TALLAHASSEE, FL (April 18, 2021) – Florida crime survivors joined thousands of others across the country to mark the beginning of National Crime Victims’ Rights Week. The 5,400-member Florida chapter of Crime Survivors for Safety and Justice (CSSJ) hosted a healing vigil where local victims, and their loved ones, joined each other in a healing community, honored those lost to violence, and called on policymakers to implement new safety solutions that stop the cycle of crime and make communities safer.
The event is part of a national Survivors Speak virtual gathering that brings together crime survivors to advocate for policies that prevent crime, better support survivors, families and communities, and reduce wasteful incarceration. This week, the Florida chapter will also join in support as CSSJ releases its National Victims’ Agenda.
“For too long, the voices and experiences of diverse crime survivors have been ignored in public safety policymaking,” said Aswad Thomas, National Director for CSSJ. “It’s past time to listen to our stories and invite us into the policymaking process and to ensure that our experiences and needs shape public safety and justice policies.”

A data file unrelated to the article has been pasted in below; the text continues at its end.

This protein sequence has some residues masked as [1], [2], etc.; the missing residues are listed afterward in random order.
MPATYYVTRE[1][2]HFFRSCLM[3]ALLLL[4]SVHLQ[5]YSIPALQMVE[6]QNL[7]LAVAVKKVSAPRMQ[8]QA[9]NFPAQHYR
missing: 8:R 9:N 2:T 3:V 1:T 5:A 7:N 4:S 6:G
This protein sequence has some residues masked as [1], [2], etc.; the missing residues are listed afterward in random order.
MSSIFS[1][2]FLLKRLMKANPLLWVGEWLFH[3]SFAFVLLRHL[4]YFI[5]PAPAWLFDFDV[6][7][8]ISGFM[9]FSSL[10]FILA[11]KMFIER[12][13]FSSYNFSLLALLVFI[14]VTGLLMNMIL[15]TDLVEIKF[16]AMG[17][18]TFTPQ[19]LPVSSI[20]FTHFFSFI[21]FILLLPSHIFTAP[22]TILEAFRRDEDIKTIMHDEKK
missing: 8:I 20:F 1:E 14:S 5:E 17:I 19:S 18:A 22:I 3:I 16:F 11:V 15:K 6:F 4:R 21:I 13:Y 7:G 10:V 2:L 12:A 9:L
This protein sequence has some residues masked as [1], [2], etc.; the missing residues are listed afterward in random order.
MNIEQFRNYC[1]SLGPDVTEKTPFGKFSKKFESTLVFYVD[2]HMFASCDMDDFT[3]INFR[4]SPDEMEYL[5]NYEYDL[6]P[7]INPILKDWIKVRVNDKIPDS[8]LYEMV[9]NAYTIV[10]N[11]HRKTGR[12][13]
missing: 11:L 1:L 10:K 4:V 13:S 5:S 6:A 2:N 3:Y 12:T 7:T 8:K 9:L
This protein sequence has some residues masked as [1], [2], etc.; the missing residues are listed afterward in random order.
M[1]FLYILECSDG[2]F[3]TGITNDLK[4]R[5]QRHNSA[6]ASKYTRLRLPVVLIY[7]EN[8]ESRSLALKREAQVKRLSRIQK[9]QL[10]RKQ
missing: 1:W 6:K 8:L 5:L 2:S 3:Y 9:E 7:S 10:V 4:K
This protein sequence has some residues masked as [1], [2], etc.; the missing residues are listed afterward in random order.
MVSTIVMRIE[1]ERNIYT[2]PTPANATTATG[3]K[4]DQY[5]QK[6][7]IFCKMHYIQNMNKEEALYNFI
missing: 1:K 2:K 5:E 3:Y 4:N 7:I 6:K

Despite tremendous increases in spending, most justice systems have failed to adequately meet the needs of survivors and stop the cycle of crime. Instead of putting the needs of survivors first, billions of dollars have been wasted on ineffective policies. Meanwhile, survivors of crime experience significant challenges to recovering and healing, with at least 8 in 10 reporting that they experienced at least one symptom of trauma following an incident. Two out of every three crime victims report receiving no help following the incident. Crime survivors who are young, low income, or from communities of color are often those most harmed by crime and violence but receive the least help.
Earlier this month, over 200 Florida crime survivors came together to urge the state legislature and Governor Ron DeSantis to prioritize the needs of crime victims. The request focused on three key bills in the state legislature. In recent weeks, lawmakers have introduced HB 1467 and companion bill SB 1838, which extend critical workplace protections to victims and witnesses in the wake of violent crimes. The third bill, HB 799, builds on previous reforms of the probation system by expanding the Alternative Sanctions programs to improve community safety while wasting fewer prison resources. Altogether, these bills adopt proven solutions that focus on rehabilitation tackling the root causes of crime – an approach strongly supported by crime victims as they seek to create safer communities and prevent people from ever being victimized again.
Featured Photo: 2020 Crime Survivors Speak Gathering in Tallahassee, FL